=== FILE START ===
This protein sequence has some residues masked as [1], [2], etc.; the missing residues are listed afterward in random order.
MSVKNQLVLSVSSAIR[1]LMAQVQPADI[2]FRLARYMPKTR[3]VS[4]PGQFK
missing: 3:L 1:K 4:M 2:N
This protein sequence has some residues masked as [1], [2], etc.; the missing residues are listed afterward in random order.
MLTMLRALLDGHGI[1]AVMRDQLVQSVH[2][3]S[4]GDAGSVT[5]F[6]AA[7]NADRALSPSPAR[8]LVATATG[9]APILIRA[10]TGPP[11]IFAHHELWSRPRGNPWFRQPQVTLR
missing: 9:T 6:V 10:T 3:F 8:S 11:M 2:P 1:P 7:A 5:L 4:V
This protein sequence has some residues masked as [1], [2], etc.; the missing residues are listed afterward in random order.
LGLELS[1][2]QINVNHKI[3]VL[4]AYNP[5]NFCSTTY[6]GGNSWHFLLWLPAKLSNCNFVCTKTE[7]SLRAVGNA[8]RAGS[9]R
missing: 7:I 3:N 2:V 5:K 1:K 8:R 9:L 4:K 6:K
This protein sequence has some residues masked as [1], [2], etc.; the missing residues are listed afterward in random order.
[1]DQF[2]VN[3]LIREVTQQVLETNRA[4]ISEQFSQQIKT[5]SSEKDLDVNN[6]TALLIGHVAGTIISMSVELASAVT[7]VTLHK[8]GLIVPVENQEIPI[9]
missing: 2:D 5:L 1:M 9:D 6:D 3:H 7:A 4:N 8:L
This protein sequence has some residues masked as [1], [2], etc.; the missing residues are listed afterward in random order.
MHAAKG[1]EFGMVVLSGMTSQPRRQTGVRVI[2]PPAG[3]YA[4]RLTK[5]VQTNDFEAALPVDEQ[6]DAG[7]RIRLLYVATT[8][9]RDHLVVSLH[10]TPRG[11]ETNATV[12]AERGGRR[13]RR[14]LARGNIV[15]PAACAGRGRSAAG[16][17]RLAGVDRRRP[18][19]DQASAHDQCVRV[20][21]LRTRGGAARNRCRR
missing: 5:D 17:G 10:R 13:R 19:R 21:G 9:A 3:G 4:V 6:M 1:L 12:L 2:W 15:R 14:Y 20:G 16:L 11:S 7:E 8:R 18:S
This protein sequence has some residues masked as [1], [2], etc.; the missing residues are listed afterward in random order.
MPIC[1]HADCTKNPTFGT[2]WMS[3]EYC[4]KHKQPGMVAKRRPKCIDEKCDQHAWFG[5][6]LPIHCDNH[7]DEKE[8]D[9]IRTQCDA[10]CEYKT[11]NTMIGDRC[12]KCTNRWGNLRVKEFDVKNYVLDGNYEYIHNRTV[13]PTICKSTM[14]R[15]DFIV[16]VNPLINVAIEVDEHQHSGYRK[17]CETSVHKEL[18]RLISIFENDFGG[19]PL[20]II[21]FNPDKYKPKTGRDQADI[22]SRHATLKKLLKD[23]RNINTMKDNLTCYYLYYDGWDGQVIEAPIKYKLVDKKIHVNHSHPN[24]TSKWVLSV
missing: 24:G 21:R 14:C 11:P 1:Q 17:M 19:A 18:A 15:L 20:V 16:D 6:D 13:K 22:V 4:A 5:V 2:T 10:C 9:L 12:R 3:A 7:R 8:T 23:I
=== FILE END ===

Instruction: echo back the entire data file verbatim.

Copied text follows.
This protein sequence has some residues masked as [1], [2], etc.; the missing residues are listed afterward in random order.
MSVKNQLVLSVSSAIR[1]LMAQVQPADI[2]FRLARYMPKTR[3]VS[4]PGQFK
missing: 3:L 1:K 4:M 2:N
This protein sequence has some residues masked as [1], [2], etc.; the missing residues are listed afterward in random order.
MLTMLRALLDGHGI[1]AVMRDQLVQSVH[2][3]S[4]GDAGSVT[5]F[6]AA[7]NADRALSPSPAR[8]LVATATG[9]APILIRA[10]TGPP[11]IFAHHELWSRPRGNPWFRQPQVTLR
missing: 9:T 6:V 10:T 3:F 8:S 11:M 2:P 1:P 7:A 5:L 4:V
This protein sequence has some residues masked as [1], [2], etc.; the missing residues are listed afterward in random order.
LGLELS[1][2]QINVNHKI[3]VL[4]AYNP[5]NFCSTTY[6]GGNSWHFLLWLPAKLSNCNFVCTKTE[7]SLRAVGNA[8]RAGS[9]R
missing: 7:I 3:N 2:V 5:K 1:K 8:R 9:L 4:K 6:K
This protein sequence has some residues masked as [1], [2], etc.; the missing residues are listed afterward in random order.
[1]DQF[2]VN[3]LIREVTQQVLETNRA[4]ISEQFSQQIKT[5]SSEKDLDVNN[6]TALLIGHVAGTIISMSVELASAVT[7]VTLHK[8]GLIVPVENQEIPI[9]
missing: 2:D 5:L 1:M 9:D 6:D 3:H 7:A 4:N 8:L
This protein sequence has some residues masked as [1], [2], etc.; the missing residues are listed afterward in random order.
MHAAKG[1]EFGMVVLSGMTSQPRRQTGVRVI[2]PPAG[3]YA[4]RLTK[5]VQTNDFEAALPVDEQ[6]DAG[7]RIRLLYVATT[8][9]RDHLVVSLH[10]TPRG[11]ETNATV[12]AERGGRR[13]RR[14]LARGNIV[15]PAACAGRGRSAAG[16][17]RLAGVDRRRP[18][19]DQASAHDQCVRV[20][21]LRTRGGAARNRCRR
missing: 5:D 17:G 10:R 13:R 19:R 21:G 9:A 3:G 4:V 6:M 1:L 12:L 2:W 15:R 14:Y 20:G 16:L 11:S 7:E 8:R 18:S
This protein sequence has some residues masked as [1], [2], etc.; the missing residues are listed afterward in random order.
MPIC[1]HADCTKNPTFGT[2]WMS[3]EYC[4]KHKQPGMVAKRRPKCIDEKCDQHAWFG[5][6]LPIHCDNH[7]DEKE[8]D[9]IRTQCDA[10]CEYKT[11]NTMIGDRC[12]KCTNRWGNLRVKEFDVKNYVLDGNYEYIHNRTV[13]PTICKSTM[14]R[15]DFIV[16]VNPLINVAIEVDEHQHSGYRK[17]CETSVHKEL[18]RLISIFENDFGG[19]PL[20]II[21]FNPDKYKPKTGRDQADI[22]SRHATLKKLLKD[23]RNINTMKDNLTCYYLYYDGWDGQVIEAPIKYKLVDKKIHVNHSHPN[24]TSKWVLSV
missing: 24:G 21:R 14:C 11:P 1:Q 17:M 19:A 18:A 15:L 20:V 16:D 6:D 13:K 22:V 4:A 5:V 2:T 10:C 9:L 12:R 3:A 7:R 8:T 23:I